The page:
War with Syria?

Do you hear the beating of the drums of war?

On August 21, 2013, an alleged chemical weapons attack left scores of innocent Syrian civilians dead with no visible wounds.

The video footage of the aftermath of this attack swept the media, leading many in the west to suggest they should intervene militarily.

But, let’s wait a second.

Have we learned nothing from the Iraq War? Where, ten years ago the U.S. public was fed misleading tales of WMD’s and terror links by its own government to bulk up support to invade the sovereign nation of Iraq. All of those reasons given now proven false, the American public should be wary of expanding our military might into a conflict that is far from simply being black and white.

The government of embattled Syrian President Bashar Assad has outlasted protests that have turned violent and devolved into a civil war. While the Free Syrian Army, and other associated rebel groups, have received tacit support from U.S. war-lovers Senators John McCain and Lindsay Graham, the rebels have also been linked to groups affiliated with al-Qaeda.

Just which side does the U.S. and the west throw their support behind, if anyone? Supporting Assad would mean flushing democratic ideals and human rights down the toilet – not to mention President Obama going back on his “red line” of chemical weapons use being a reason to intervene – and aligning with the rebels could make for strange bedfellows as the U.S. is waging a “war on terror” on associated Islamic fighting groups.

Who launched these Aug. 21 chemical attacks? Newly-elected Iranian President Hassan Rouhani comtemplated it was actually committed by the rebels, which runs counter to Obama’s “proof” that these attacks were perpetrated by the Syrian government.

While Iran and the U.S. continue to bang the war drum, Britain seems to have learned their lesson from Iraq, as the U.K. Parliament is demanding Prime Minister David Cameron await the results of a United Nations inspection into the Syrian attack, refusing to write Cameron his “blank check” he desired to interfere in this civil war.

Far from black and white, these shades of grey flickering with memories of lives lost and broken in Iraq remain fresh in too many people’s minds and hearts than to jump into another choppy pool of Middle East conflict, guns blazing with our eyes closed.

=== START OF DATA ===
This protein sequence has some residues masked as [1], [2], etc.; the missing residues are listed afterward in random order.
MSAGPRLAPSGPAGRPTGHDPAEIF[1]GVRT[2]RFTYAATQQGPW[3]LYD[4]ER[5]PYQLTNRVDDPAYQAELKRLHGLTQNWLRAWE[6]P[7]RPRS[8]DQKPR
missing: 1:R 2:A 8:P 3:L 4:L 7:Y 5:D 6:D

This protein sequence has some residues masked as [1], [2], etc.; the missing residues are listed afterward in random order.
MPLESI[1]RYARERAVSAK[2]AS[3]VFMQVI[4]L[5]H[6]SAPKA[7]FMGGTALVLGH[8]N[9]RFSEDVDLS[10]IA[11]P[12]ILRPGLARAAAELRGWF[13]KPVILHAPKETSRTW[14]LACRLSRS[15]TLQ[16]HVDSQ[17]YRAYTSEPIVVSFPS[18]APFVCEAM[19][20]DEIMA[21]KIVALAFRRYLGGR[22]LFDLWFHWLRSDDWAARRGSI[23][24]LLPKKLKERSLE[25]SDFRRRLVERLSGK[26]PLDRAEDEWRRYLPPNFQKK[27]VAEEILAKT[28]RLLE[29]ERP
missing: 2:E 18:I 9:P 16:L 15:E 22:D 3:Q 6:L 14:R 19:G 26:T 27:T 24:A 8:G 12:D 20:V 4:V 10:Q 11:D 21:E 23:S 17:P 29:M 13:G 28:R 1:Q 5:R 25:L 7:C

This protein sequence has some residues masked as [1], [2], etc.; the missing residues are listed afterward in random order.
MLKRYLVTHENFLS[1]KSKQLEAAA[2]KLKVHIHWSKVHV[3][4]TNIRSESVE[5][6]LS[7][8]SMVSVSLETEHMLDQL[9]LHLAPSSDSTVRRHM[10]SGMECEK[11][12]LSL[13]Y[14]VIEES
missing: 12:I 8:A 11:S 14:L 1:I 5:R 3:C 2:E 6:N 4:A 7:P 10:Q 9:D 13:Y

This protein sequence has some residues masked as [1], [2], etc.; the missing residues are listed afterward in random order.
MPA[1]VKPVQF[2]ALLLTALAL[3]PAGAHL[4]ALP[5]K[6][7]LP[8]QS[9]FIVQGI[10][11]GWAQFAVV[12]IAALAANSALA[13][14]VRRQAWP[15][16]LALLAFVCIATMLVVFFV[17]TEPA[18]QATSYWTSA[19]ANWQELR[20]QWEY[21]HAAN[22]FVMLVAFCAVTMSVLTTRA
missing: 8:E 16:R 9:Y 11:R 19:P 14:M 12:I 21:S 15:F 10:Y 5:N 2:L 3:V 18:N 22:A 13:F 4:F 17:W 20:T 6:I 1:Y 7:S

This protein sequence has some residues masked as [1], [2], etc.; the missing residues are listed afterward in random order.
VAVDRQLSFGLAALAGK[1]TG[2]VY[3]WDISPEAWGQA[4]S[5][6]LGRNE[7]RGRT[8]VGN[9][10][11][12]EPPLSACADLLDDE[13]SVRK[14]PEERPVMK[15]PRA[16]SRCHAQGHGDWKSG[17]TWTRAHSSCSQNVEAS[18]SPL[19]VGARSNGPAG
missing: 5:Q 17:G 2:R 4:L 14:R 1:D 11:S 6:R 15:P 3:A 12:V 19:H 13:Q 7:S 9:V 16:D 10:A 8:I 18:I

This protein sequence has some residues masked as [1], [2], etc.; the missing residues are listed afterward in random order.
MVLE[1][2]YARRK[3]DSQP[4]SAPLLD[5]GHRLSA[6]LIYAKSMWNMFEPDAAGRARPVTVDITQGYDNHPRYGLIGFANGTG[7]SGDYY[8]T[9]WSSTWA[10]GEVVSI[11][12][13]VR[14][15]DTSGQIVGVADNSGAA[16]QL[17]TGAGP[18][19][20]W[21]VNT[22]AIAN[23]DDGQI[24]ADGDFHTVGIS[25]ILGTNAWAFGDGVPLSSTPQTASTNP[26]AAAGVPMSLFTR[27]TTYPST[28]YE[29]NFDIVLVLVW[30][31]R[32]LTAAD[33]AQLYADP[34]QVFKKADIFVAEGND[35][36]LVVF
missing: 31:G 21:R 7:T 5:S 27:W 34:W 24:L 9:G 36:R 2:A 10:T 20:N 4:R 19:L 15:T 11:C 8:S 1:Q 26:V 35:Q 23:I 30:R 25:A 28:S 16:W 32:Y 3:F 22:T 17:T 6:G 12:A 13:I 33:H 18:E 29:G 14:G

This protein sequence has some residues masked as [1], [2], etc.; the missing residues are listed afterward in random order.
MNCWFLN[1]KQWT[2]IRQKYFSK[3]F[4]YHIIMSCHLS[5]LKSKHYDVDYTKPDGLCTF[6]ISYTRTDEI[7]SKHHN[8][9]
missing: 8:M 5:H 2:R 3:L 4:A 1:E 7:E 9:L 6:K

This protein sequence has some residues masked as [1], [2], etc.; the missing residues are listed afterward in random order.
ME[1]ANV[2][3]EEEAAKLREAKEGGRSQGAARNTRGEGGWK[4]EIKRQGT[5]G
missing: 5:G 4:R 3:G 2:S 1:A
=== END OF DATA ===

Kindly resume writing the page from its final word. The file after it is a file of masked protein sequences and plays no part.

Political Proxemics

Turning on cable news can be a trying experiment in tolerating overblown out-spoken arguments from both sides. “Higher taxes!?”, cries the right. “Cut spending!?”, shouts the left. It is a centuries-old political contest. But one area there should be no contention when it comes to government aid and public spending should be when natural disasters strike.

Commonly referred to as “acts of God”, with more and more evidence pointing to man-made climate change, natural disasters like hurricanes, floods and tornadoes do not pick and choose whom they strike, nor do they fall along only politically ideological lines. Weather events can displace anyone and destroy all homes when they hit, regardless of the bumper sticker on the jalopy by the curb.


Last fall, Hurricane Sandy was a watershed moment in both waking up the Northeast to the coming reality of a changing climate, but also in showing unity between Republicans and Democrats as Republican Governor Chris Christie and President Barack Obama joined forces to revitalize the area, and in doing so, giving a successful example of state and federal governments working in tandem.


More recently, the tornadoes that struck Oklahoma with devastating fashion brought in its aftermath a spirit of political cooperation, as Republican representative of a district effected, Tom Cole, had nothing but praise and open arms for President Obama‘s overtures of assistance and condolence.

Are we seeing a new political reality in America? Or is this a new version of a open space theory, which stated people who live often in close quarters and/or urban areas where they see and feel the effects of government spending in things like garbage collection, street upkeep, sanitation, etc., are far more likely to be pro-government or in favor of spending, because they can see the effects of their taxes.

The opposite would also hold true then, that people who are separated from others, who do not see the benefit the spending of their taxes brings, and do not bear witness to any state initiative and maybe have to travel a distance to access the Internet, would be less in favor of government and anti-spending.

It’s a natural disaster that brings us all closer, even if it is through the comfort of our living room while watching the news, the walls that separated us are crumbling, we are connecting, and just because we aren’t neighbors doesn’t mean we can’t see the benefit of lending help and a hand.